|Auguste Rodin's "The Thinker"|
When thinking about human beings, it is usually a mistake to compartmentalise too much. So for instance, if you were to think that exercise and movement benefits the body, that something like learning a new language benefits the mind, and that, say, meditation or prayer benefits the spirit (whatever that might be...see the blog "Mind, Body and What?"), think again: it’s not quite that simple.
In fact, whilst an expression like ‘mind, body and spirit’ might be useful in emphasising that the totality of a human being is meant, we should not imagine that there are three distinct and separate aspects of that being. This was perhaps the mistake made in the West from the sixteenth century onwards, leading to the “ghost in the machine” model of a human being as a mechanical entity (the body) mysteriously inhabited by a non- corporeal, “ghostly” mind or soul. (Rather reminiscent, for readers of a certain age, of the Beano cartoon ‘the numbskulls’.)
In fact, a moment’s reflection should be all we need to realise the interconnectedness of mind, body and spirit; a brisk walk (or even a cup of strong coffee) has an immediate effect on our mental state, our thought processes, our emotions, our spirits; the border between mind on the one hand and body on the other is blurred and porous.
So this means that exercise can, and perhaps should, be something we do not just to benefit our body, but also to benefit our mind, (and our spirit, every bit of us.) In fact exercise should be something that includes the mind; so that when we move we move “mindfully”. We should avoid compartmentalising ourselves so that when we exercise our mind is elsewhere, distracted, worrying perhaps, planning, cut off from our body; our mind should ideally be fully involved in our moving body. And likewise, when we do mental work, we should avoid losing touch with our body (easier than ever these days, perhaps, with the effect of technology; in extreme cases, a few people have actually died after playing computer games non-stop for 24 hours or more – presumably having become in the process so out of touch with their physical experience that they were unable to heed the warning signs of a developing cardiovascular crisis!). Our motto should perhaps be ‘move with the mind, think with the body.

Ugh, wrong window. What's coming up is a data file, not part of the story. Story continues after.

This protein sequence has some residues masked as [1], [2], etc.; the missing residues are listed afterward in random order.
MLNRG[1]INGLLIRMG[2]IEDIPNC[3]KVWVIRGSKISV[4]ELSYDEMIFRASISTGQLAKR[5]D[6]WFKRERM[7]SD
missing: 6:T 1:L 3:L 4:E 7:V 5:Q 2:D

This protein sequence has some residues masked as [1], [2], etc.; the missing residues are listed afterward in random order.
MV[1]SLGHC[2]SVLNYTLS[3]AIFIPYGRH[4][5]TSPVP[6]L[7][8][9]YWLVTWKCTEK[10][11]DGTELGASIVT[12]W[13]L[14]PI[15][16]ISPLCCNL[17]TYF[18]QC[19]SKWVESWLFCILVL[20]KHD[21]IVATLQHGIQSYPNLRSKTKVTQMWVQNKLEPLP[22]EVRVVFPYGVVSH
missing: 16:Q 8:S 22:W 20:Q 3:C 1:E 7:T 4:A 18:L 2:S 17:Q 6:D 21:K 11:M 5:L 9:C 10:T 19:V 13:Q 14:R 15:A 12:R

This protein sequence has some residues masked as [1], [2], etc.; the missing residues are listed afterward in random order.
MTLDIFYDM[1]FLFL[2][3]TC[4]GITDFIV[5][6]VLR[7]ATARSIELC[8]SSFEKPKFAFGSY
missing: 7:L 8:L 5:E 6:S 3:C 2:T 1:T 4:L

Exercise, especially in this integrated way, has big gains for us in our totality. Our awareness can become crisper; our thinking clearer, our Qi – to use the Chinese expression – flows freely. Stuck emotions can be freed up.
For instance, I was struck recently by the fact that I was, as far as I recall, never taught how to think. Suppose we need to think clearly about an issue on our life, how do we do that? Maybe if we have done a philosophy degree or something like that we have learnt how to think, but the rest of us probably just bumble along without really knowing how to think clearly. No doubt this is a big question, but perhaps part of the answer is to do with exercise and movement (another part of it is to do with how we eat – in Chinese medicine there is an explicit connection between the digestive system and the thinking faculty.) D.H. Lawrence said that thought was “a man in his wholeness, wholly attending.” This makes it clear that thought is not a compartmentalised activity but an integrated one, and therefore something we do with our body as well as our mind –a fact perhaps illustrated by Rodin’s sculpture ‘the thinker’. If we want to think well, we need a well exercised body.
And what about that mysterious thing, the spirit? I take the word to mean something about how alive we are, how vital, how much we have got to meet the challenges and demands of life. Again exercise helps build spirit in this sense. A word perhaps should be put in here for discipline, which is closely associated with building spirit. An important part of any exercise programme is how it teaches us to discipline ourselves (or even to accept discipline from a teacher, as for example in a traditional martial arts context.) Do we still go for a run even though it is raining? Do we get up early to do our yoga practice before work, even when we are so warm and comfy in bed? Do we refuse to settle for going through the motions of a Tai Chi form, not letting our mind wander? If the answer to these questions is yes, we will gradually build a strong spirit to serve us well in life’s inevitable ups and downs.
Exercise, then, is something which should involve every part of us, and from which every part of us, mind, body and spirit, has much to benefit from.